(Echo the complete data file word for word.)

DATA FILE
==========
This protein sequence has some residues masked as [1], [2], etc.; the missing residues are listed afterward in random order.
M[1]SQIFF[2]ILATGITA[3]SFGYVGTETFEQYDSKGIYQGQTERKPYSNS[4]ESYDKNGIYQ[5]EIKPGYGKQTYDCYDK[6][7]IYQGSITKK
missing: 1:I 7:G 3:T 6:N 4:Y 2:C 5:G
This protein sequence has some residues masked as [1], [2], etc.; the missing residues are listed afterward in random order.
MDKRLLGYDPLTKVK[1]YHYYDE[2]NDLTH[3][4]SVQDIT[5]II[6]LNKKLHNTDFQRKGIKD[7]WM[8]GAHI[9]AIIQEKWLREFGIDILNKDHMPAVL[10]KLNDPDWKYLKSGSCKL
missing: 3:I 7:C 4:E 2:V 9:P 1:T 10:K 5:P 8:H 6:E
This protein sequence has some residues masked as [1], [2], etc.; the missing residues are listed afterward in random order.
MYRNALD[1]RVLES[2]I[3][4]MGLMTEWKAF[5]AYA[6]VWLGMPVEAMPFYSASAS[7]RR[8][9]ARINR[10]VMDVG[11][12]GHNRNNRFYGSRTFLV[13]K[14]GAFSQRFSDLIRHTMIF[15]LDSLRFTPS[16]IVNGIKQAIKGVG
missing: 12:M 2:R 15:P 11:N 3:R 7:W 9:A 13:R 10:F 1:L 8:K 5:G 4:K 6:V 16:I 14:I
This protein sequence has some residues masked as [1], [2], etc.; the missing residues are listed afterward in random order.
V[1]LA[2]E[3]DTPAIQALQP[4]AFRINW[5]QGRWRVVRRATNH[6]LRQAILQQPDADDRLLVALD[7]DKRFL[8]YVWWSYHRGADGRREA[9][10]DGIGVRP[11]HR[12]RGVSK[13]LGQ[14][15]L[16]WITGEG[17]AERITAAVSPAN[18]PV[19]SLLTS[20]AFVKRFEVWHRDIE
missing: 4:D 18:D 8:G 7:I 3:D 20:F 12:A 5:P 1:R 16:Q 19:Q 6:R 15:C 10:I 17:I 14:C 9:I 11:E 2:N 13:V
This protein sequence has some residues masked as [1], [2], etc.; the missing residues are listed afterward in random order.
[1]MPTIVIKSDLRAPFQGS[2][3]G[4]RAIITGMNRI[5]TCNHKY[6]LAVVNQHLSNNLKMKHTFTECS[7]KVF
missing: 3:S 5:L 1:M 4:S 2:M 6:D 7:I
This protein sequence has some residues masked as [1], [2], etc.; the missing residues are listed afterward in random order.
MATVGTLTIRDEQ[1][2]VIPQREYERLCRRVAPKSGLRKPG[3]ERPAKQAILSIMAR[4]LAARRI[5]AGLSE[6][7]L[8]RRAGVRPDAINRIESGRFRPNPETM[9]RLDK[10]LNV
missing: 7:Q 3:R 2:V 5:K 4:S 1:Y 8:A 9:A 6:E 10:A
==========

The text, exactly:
This protein sequence has some residues masked as [1], [2], etc.; the missing residues are listed afterward in random order.
M[1]SQIFF[2]ILATGITA[3]SFGYVGTETFEQYDSKGIYQGQTERKPYSNS[4]ESYDKNGIYQ[5]EIKPGYGKQTYDCYDK[6][7]IYQGSITKK
missing: 1:I 7:G 3:T 6:N 4:Y 2:C 5:G
This protein sequence has some residues masked as [1], [2], etc.; the missing residues are listed afterward in random order.
MDKRLLGYDPLTKVK[1]YHYYDE[2]NDLTH[3][4]SVQDIT[5]II[6]LNKKLHNTDFQRKGIKD[7]WM[8]GAHI[9]AIIQEKWLREFGIDILNKDHMPAVL[10]KLNDPDWKYLKSGSCKL
missing: 3:I 7:C 4:E 2:V 9:P 1:T 10:K 5:P 8:H 6:E
This protein sequence has some residues masked as [1], [2], etc.; the missing residues are listed afterward in random order.
MYRNALD[1]RVLES[2]I[3][4]MGLMTEWKAF[5]AYA[6]VWLGMPVEAMPFYSASAS[7]RR[8][9]ARINR[10]VMDVG[11][12]GHNRNNRFYGSRTFLV[13]K[14]GAFSQRFSDLIRHTMIF[15]LDSLRFTPS[16]IVNGIKQAIKGVG
missing: 12:M 2:R 15:P 11:N 3:R 7:W 9:A 13:R 10:F 1:L 8:K 5:G 4:K 6:V 16:I 14:I
This protein sequence has some residues masked as [1], [2], etc.; the missing residues are listed afterward in random order.
V[1]LA[2]E[3]DTPAIQALQP[4]AFRINW[5]QGRWRVVRRATNH[6]LRQAILQQPDADDRLLVALD[7]DKRFL[8]YVWWSYHRGADGRREA[9][10]DGIGVRP[11]HR[12]RGVSK[13]LGQ[14][15]L[16]WITGEG[17]AERITAAVSPAN[18]PV[19]SLLTS[20]AFVKRFEVWHRDIE
missing: 4:D 18:D 8:G 7:I 3:D 20:F 12:A 5:P 1:R 16:Q 19:Q 6:R 15:C 10:I 17:I 14:C 9:I 11:E 2:N 13:V
This protein sequence has some residues masked as [1], [2], etc.; the missing residues are listed afterward in random order.
[1]MPTIVIKSDLRAPFQGS[2][3]G[4]RAIITGMNRI[5]TCNHKY[6]LAVVNQHLSNNLKMKHTFTECS[7]KVF
missing: 3:S 5:L 1:M 4:S 2:M 6:D 7:I
This protein sequence has some residues masked as [1], [2], etc.; the missing residues are listed afterward in random order.
MATVGTLTIRDEQ[1][2]VIPQREYERLCRRVAPKSGLRKPG[3]ERPAKQAILSIMAR[4]LAARRI[5]AGLSE[6][7]L[8]RRAGVRPDAINRIESGRFRPNPETM[9]RLDK[10]LNV
missing: 7:Q 3:R 2:V 5:K 4:S 1:Y 8:A 9:A 6:E 10:A